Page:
By Clarence Page

Remember Rachel Dolezal? The 40-year-old Spokane, Wash., civil rights activist became a national punchline three years ago when her status as a woman of color turned out to be, shall we say, based on artificial colors.

Dolezal became an issue in the national race debate when a TV newsman in Spokane, where she led the local NAACP chapter and taught African-American studies at Eastern Washington University, outed her, after being tipped off by her quite white parents.

Like countless others, I have wondered why she has gone to the trouble of living a lie for half of her life. Why insist, as she still does, that she is not only identifying with black culture but also actually feels “trans-racial,” born with the wrong skin color as much as a transgender person feels born the wrong sex — a comparison that a number of transgender activists have strongly rebuked.

“The Rachel Divide,” a new, aptly titled Netflix documentary on which director Laura Brownson began to work shortly after the scandal broke, peels away more layers of that mystery by giving us a closer look at her troubled family and upbringing. It may not answer all of the questions as to why she wanted so desperately to be black, but it does offer a more complete picture of the life she was trying to escape, along the social construct of race as the rest of us know it.

After Dolezal accused her biological brother of abusing her and other siblings, leading to charges of sexual assault against him, the parents outed Rachel’s true origins and accused her of orchestrating the charges so she could legally adopt her black adopted brother, whom she has since passed off as her son.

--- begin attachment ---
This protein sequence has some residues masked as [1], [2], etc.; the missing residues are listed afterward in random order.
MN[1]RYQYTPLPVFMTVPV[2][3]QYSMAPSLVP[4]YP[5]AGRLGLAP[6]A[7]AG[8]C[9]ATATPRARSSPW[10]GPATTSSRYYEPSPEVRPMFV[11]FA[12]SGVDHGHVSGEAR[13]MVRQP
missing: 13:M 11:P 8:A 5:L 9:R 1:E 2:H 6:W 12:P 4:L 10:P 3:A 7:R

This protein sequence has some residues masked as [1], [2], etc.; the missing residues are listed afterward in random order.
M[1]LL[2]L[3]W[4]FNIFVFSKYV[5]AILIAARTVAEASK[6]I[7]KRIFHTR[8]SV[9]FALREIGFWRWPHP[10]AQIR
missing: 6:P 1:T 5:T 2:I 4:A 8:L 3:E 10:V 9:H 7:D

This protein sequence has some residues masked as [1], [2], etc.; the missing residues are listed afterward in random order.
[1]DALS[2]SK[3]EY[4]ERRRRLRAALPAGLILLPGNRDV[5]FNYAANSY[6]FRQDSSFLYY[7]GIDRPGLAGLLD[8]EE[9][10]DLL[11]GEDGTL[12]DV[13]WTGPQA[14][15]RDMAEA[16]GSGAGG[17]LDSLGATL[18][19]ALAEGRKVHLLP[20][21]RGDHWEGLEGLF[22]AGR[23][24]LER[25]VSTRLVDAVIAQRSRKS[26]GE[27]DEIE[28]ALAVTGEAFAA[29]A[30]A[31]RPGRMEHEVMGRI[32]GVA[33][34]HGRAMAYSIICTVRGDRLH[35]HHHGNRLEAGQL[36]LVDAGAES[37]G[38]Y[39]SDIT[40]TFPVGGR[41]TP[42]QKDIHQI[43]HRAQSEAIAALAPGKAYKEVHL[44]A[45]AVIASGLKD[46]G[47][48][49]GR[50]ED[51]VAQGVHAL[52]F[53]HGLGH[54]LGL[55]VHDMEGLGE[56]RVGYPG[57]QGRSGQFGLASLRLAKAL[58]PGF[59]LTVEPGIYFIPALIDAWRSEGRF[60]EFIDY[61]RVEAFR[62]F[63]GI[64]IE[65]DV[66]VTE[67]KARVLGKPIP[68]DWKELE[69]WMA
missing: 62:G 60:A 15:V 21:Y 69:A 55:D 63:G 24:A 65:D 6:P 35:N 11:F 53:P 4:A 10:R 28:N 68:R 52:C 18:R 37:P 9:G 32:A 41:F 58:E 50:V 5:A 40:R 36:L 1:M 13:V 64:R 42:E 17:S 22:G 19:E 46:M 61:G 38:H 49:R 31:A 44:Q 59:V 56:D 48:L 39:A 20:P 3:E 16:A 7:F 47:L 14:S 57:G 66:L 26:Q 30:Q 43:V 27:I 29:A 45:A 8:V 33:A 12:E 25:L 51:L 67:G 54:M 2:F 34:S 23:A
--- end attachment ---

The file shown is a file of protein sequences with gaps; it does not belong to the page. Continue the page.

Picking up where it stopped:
I told you the family was troubled. With Dolezal’s credibility undermined, the charges against her accused brother were dropped. She also has been accused of telling falsehoods on other occasions, including charges she made of hate crimes that police investigations later disputed.

The movie offers a more sympathetic portrait of Dolezal than I have seen in the past, but that’s not saying much. The portrait is marred by Dolezal’s dogged determination to have her way and live her racial philosophy, even when it appears to cause visible pain for her own three children. Franklin, 13, her biological son from her first marriage — to a Howard University classmate she says insisted on getting married but refused to see her as black — steals the show. Showing a calm maturity and self-awareness beyond his years, he tries without much success to persuade his mother to, like, please ratchet her unorthodox racial consciousness down a few notches.

“Why don’t you just let it go away?” he asks her at one point, sounding like he knows she won’t. Her 17-year-old adopted brother-turned-adopted son, Izaiah, is biding his time until he can get away to college and leave mom’s notoriety behind.

That’s too bad, since I find Dolezal’s challenge to America’s ancient racial conventions to be her most interesting narrative. This, after all, is the land of opportunity and reinvention, a place of unbridled ambition, except when it comes to our racial caste system.

In a TEDx Talk available online, she treats race as something as changeable as a new pair of shoes. “Is the identity that you were assigned at birth the best description of who you really are and what your purpose is for being in the world?” she asks. “What is life if we can’t draw our own pictures and write our own stories?”

Well, there are limits to which stories you can tell without being laughed or hounded out of the room. I agree that race is a social construct, but it also carries too much historical baggage for even the determined Dolezal — who in the film’s final scenes changes her name at a local courthouse to her new identity, Nkechi Amare Diallo — to overcome.

“Everyone already hates you,” a woman tells her with a sigh, “so you might as well go on being yourself.”

That appears still to be Dolezal’s/Diallo’s philosophy. She recently has taken to publicizing her home-based hair salon business. To me, as an African-American, her widely complimented skills at styling black hair, like her now-ended NAACP leadership, is a sign that she feels fully committed to her black identity. Most of the rest of us have yet to be convinced.